Summer’s officially departed-outbound this Wednesday afternoon, but it’s still way-warm here in California’s Central Valley with temperatures notching out in triple digits, though, for the supposedly last time for a while, maybe this year.
The Autumnal Equinox (the moment when the length of daylight and darkness are almost perfectly equal) bookmarks the now:
Today, #autumn officially begins in the Northern Hemisphere at 3:21 pm ET! ??
To celebrate, here is a a time-lapsed loop from the #GOESEast ?? showing the change in the angle of the sun from the 2021 spring equinox to the #AutumnEquinox. pic.twitter.com/neLCYb5BMH
— NOAA Satellites (@NOAASatellites) September 22, 2021
Not at all in context with the moment, other than a shitload of people dying for no reason — Jeffrey Sachs, professor and director of the Center for Sustainable Development at Columbia University, and president of the UN Sustainable Development Solutions Network, in an op/ed this afternoon at CNN tells the tale of the horrid impact of the COVID-19 pandemic, especially for a supposedly modern America:
There is one overwhelming and grim reality: most of the Covid deaths could have been prevented, but America’s fractured culture — political, economic and personal — mainly delivered death rather than life.
With our 330 million-plus population, the pandemic has caused about 2,048 deaths per million population.
This is one of the highest mortality rates in the world. Several South American countries have higher rates, as do a few countries of Europe.
Yet the death rate is shockingly high, considering that the US mass produces Covid-19 vaccines that prevent most deaths.
Instead of an orderly lifesaving response to the epidemic, the US response has been unruly and disorderly from the start.
Many lives would have been saved if the US had only implemented basic public-health protections until mass vaccine coverage was possible: mask mandates, physical distancing, testing-tracing-isolation procedures and closing large events.
Once the vaccines arrived, continued use of precautionary actions would have helped to keep the virus at bay. (Vaccines save lives but only partly prevent infections and transmission.)
This is the route that Australia, China, Hong Kong, Korea, New Zealand and Taiwan have scrupulously followed. Their deaths rates per million are a tiny fraction of the US death rate.
All those countries have suffered fewer than 50 deaths per million population, or less than one-40th of the US death rate.
If the US had kept deaths to 50 per million rather than the actual 2,048 deaths per million, the US would have saved 650,000 lives from Covid-19.
US culture has repeatedly showed itself to be too self-centered, shortsighted and poorly informed to forestall mass deaths and continued surges of infection.
Even with lifesaving vaccines in prospect or in hand, politicians — and notably Republican politicians — and too much of the public demanded complete, immediate and untrammeled personal freedom: the freedom to not wear face masks, the freedom to attend large gatherings, the freedom to eschew vaccines and the freedom to infect others.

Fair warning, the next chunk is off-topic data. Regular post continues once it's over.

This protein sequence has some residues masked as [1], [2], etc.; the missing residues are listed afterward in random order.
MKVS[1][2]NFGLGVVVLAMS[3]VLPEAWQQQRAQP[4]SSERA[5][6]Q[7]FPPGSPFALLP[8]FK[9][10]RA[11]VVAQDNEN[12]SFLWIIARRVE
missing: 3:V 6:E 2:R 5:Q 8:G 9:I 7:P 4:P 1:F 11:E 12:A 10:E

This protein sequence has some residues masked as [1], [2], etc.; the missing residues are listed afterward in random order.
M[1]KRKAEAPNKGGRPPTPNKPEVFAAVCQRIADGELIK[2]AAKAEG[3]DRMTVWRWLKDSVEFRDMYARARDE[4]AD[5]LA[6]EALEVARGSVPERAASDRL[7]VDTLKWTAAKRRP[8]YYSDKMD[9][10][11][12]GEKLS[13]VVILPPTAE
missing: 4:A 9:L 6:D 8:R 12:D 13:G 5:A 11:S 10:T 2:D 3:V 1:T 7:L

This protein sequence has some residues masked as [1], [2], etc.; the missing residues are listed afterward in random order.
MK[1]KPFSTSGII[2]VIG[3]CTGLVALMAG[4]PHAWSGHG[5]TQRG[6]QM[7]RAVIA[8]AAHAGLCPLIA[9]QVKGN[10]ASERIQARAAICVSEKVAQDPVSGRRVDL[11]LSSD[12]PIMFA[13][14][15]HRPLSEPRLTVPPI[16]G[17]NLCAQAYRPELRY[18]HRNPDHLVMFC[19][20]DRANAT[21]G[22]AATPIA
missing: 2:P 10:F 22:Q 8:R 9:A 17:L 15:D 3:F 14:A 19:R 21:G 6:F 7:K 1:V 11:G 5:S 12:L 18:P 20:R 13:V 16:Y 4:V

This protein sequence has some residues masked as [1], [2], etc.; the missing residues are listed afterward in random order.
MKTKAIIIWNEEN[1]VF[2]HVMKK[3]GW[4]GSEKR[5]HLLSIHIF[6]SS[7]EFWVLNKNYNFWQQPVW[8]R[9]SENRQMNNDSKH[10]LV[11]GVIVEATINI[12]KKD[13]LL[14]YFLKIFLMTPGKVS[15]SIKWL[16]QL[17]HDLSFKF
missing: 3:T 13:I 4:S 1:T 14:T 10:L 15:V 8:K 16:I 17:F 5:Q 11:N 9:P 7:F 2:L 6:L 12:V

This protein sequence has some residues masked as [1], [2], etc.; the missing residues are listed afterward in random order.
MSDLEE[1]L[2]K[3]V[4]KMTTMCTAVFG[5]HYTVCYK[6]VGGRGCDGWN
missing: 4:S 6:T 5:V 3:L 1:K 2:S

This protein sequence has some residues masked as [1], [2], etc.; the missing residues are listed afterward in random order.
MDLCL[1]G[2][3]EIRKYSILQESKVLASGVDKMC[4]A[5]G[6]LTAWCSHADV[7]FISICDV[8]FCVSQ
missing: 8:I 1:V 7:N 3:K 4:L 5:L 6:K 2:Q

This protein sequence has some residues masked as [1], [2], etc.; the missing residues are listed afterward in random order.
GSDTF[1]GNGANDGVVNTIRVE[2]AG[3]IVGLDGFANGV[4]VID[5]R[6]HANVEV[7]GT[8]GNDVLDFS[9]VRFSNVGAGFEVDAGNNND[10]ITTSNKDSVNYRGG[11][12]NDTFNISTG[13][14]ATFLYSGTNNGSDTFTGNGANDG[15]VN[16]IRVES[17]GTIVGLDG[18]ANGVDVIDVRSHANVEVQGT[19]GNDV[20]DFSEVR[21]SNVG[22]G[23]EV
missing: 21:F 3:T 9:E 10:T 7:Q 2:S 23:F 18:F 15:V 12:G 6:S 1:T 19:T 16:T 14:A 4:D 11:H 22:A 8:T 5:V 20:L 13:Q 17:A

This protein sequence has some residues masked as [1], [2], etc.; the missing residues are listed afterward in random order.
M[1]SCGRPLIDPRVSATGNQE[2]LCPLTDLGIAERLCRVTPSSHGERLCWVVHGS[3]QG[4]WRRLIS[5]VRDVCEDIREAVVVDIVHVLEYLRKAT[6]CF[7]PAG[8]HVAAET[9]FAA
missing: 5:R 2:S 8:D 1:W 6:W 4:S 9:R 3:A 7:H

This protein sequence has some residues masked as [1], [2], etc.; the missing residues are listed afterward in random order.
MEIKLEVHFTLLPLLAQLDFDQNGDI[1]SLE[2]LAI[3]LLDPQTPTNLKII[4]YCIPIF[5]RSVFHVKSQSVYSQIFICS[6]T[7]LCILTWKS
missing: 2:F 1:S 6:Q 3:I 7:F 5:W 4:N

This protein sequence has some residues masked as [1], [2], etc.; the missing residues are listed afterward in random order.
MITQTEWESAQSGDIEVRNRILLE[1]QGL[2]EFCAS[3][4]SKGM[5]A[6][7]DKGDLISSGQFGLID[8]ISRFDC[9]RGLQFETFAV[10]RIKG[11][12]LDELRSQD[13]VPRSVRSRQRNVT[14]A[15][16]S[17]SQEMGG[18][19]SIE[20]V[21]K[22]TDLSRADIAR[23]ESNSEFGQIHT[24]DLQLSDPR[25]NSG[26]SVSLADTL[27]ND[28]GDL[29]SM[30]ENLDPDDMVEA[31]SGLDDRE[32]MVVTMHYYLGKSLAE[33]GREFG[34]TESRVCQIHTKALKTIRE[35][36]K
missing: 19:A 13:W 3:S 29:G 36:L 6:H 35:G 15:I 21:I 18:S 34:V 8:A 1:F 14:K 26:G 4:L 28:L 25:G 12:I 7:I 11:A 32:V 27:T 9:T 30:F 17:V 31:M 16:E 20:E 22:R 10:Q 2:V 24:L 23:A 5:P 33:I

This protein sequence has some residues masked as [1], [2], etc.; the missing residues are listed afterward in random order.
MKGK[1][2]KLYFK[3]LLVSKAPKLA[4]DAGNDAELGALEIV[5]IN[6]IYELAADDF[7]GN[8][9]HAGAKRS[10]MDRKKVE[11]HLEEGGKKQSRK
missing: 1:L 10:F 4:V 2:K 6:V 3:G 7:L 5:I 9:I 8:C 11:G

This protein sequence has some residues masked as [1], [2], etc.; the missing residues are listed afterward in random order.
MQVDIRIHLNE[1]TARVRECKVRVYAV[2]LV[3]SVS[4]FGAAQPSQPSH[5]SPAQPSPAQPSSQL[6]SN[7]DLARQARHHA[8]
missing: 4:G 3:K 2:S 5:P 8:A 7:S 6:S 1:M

Many right wingers have treated even the most modest and limited protections as an attack on freedom.
No immediate gratification should be denied; no face masks warranted even in schools, where children face the threats of infection. The message is now, now, now, without a pause for informed reflection and safety.
The selfishness of it all has been staggering.
Poor people and people of color in disproportionate numbers, and frontline workers, were repeatedly ordered to go to work in unprotected settings at workplaces where even basic face mask protections were widely flouted.
Across the 50 states, those with Republican governors and those with chronically weak public education systems, notably states in the South, have had much lower vaccine uptake than the states with Democratic legislatures and with better performing schools, notably those in the Northeast.
These facts reflect the two aspects of our broken culture: the Republican ideology of irresponsibility in the name of freedom and a culture prey to misinformation that results from chronically low-quality public education.
We are not at the end of this story.
Covid-19 deaths in the US continue at an average of around 1,900 per day (during the last seven days).
Long ago, the US Covid deaths ceased to be a tragic fact of nature, but became a fact of a fractured culture. America needs to embrace life, not death.
As Sachs writes, we’re not out of the woods, by far.
And in order to maybe default the dying, the FDA this afternoon stepped up the vaccine boost (The Verge):
The Food and Drug Administration cleared a third dose of the Pfizer / BioNTech COVID-19 vaccine for people some vulnerable groups — the first booster in the United States’ vaccination efforts.
The agency signed off on boosters for people 65 years of age and older, those who are at high risk of severe disease, health care workers, and other people at high risk of exposure to COVID-19 at work.
The decision only covers the Pfizer / BioNTech vaccine shots, and there are no updated guidelines for the Moderna and Johnson & Johnson shots at this point.
Good news for me (I’ll be 73 in November) as I’ll be making an appointment for this as soon as possible. Just the way we are nowadays.
We’ve the means, but pushed away a shitty weapons-list:
And, too, once again, here we are…
(Illustration out front: Pablo Picasso’s ‘The Weeping Woman [La Femme qui pleure],’ found here)